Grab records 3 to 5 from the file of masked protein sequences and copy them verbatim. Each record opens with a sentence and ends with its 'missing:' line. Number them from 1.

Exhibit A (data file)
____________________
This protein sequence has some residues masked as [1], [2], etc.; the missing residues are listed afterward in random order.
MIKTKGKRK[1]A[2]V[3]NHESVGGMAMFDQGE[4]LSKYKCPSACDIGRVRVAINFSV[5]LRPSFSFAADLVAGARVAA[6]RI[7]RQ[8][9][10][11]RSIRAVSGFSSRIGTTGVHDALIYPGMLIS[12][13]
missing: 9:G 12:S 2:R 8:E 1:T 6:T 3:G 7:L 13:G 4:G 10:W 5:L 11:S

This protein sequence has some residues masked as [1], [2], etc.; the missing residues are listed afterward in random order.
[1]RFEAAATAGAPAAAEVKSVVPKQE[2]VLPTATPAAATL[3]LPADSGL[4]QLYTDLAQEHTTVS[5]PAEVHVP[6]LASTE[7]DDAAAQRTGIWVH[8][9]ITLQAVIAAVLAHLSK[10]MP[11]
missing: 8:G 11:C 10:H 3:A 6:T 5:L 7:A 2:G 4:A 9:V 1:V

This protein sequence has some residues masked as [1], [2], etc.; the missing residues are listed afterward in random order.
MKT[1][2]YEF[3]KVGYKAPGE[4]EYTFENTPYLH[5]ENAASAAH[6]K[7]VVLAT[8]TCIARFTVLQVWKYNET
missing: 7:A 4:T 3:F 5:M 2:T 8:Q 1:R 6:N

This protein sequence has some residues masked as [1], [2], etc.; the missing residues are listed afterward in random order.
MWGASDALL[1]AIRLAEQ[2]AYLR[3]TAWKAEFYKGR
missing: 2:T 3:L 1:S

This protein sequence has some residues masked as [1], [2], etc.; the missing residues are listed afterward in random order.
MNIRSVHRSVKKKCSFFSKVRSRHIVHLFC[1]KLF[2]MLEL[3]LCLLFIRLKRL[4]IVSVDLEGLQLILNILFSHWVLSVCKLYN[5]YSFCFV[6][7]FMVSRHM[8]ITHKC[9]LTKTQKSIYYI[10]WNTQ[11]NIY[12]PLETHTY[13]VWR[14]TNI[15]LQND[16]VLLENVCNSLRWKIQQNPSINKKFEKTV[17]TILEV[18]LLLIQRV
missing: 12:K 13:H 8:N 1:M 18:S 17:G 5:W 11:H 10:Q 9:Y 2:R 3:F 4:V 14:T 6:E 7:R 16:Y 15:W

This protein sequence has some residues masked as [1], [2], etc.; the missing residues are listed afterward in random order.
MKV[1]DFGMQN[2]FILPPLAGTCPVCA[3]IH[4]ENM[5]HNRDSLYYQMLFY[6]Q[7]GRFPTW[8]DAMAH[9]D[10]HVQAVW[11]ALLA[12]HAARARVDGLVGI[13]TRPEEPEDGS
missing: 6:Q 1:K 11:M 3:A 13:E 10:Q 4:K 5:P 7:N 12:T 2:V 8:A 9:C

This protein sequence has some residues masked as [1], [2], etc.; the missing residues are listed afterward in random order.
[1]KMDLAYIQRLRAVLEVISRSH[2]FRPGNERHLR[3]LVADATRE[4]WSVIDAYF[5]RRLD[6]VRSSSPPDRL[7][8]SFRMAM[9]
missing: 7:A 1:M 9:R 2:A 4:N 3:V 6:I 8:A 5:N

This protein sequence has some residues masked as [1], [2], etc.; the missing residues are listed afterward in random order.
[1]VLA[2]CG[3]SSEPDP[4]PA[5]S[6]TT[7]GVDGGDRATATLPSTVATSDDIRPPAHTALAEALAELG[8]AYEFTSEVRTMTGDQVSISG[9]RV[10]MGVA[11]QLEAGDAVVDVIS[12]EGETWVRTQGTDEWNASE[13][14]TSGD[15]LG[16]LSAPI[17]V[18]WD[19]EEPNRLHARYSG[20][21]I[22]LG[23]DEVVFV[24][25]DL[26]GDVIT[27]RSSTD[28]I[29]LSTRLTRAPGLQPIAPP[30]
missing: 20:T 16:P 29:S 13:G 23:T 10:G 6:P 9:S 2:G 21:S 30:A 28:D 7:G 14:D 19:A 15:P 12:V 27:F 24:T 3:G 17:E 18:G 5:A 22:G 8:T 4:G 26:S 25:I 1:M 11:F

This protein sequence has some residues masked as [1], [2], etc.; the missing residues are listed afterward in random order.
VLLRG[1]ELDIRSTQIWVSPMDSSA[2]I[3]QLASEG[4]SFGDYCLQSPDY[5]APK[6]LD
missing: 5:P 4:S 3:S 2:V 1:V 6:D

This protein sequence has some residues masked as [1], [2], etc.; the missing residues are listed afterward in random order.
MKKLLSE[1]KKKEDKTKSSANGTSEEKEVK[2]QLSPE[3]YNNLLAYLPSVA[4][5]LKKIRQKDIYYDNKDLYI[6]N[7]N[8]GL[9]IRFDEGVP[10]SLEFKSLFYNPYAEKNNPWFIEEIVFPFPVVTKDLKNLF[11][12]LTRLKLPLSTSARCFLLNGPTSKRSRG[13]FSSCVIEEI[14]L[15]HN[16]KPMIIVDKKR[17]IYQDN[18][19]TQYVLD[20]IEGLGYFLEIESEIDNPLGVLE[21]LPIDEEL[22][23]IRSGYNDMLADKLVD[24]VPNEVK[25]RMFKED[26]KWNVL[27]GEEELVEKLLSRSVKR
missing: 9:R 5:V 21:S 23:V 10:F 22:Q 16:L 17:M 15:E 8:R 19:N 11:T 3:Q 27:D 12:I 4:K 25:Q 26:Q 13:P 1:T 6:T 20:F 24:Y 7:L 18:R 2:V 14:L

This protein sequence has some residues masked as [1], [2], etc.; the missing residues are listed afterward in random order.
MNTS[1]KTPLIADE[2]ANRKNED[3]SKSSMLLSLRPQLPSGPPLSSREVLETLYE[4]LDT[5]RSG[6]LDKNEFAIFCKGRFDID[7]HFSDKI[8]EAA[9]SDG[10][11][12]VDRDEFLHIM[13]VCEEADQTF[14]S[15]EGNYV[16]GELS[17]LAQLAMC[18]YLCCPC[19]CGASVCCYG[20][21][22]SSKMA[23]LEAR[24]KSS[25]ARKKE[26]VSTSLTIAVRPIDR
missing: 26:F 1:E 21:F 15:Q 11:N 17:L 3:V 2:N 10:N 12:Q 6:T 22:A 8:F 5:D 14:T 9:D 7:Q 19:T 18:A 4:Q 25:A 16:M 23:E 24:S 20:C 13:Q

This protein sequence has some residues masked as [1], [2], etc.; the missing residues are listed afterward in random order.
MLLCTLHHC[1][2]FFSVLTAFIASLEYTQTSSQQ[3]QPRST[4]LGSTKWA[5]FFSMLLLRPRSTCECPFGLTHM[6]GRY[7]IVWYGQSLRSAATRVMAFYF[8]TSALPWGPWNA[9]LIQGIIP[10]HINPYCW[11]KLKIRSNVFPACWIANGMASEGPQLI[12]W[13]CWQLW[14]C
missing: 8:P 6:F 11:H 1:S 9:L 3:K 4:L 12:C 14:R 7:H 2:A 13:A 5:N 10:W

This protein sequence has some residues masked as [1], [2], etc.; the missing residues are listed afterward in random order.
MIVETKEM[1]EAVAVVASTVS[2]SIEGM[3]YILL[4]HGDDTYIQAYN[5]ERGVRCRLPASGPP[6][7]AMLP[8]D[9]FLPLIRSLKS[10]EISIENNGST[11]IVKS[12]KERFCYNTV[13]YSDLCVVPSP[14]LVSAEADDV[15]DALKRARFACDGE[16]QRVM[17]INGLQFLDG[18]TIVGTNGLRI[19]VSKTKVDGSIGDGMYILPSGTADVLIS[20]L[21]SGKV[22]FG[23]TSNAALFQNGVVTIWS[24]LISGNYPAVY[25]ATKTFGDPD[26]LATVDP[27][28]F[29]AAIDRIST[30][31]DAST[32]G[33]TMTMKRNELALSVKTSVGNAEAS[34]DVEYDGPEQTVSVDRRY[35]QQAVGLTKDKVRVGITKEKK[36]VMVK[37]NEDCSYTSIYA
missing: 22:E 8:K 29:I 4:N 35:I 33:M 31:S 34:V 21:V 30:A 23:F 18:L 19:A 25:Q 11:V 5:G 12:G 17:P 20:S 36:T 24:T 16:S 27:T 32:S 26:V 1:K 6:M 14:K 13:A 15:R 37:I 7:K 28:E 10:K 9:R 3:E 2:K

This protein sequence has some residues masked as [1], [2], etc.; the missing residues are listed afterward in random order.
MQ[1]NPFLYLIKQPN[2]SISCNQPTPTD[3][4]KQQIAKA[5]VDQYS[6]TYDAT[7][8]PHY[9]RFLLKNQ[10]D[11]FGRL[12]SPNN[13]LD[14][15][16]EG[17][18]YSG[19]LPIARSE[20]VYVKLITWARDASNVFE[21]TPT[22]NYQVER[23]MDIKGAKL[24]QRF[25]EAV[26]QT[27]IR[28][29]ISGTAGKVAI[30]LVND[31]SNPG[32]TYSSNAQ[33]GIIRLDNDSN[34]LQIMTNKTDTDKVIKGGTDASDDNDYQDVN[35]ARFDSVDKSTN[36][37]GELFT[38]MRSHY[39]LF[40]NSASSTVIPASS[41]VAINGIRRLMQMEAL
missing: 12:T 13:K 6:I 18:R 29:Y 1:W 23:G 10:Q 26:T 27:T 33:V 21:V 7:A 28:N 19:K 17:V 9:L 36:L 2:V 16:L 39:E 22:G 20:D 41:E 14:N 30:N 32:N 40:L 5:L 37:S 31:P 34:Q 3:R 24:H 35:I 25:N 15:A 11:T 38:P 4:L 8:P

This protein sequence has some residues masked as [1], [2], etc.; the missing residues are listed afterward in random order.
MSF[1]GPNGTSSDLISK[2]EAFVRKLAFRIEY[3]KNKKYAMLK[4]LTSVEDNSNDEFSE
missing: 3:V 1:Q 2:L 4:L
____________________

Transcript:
This protein sequence has some residues masked as [1], [2], etc.; the missing residues are listed afterward in random order.
MKT[1][2]YEF[3]KVGYKAPGE[4]EYTFENTPYLH[5]ENAASAAH[6]K[7]VVLAT[8]TCIARFTVLQVWKYNET
missing: 7:A 4:T 3:F 5:M 2:T 8:Q 1:R 6:N

This protein sequence has some residues masked as [1], [2], etc.; the missing residues are listed afterward in random order.
MWGASDALL[1]AIRLAEQ[2]AYLR[3]TAWKAEFYKGR
missing: 2:T 3:L 1:S

This protein sequence has some residues masked as [1], [2], etc.; the missing residues are listed afterward in random order.
MNIRSVHRSVKKKCSFFSKVRSRHIVHLFC[1]KLF[2]MLEL[3]LCLLFIRLKRL[4]IVSVDLEGLQLILNILFSHWVLSVCKLYN[5]YSFCFV[6][7]FMVSRHM[8]ITHKC[9]LTKTQKSIYYI[10]WNTQ[11]NIY[12]PLETHTY[13]VWR[14]TNI[15]LQND[16]VLLENVCNSLRWKIQQNPSINKKFEKTV[17]TILEV[18]LLLIQRV
missing: 12:K 13:H 8:N 1:M 18:S 17:G 5:W 11:H 10:Q 9:Y 2:R 3:F 4:V 14:T 6:E 7:R 16:Y 15:W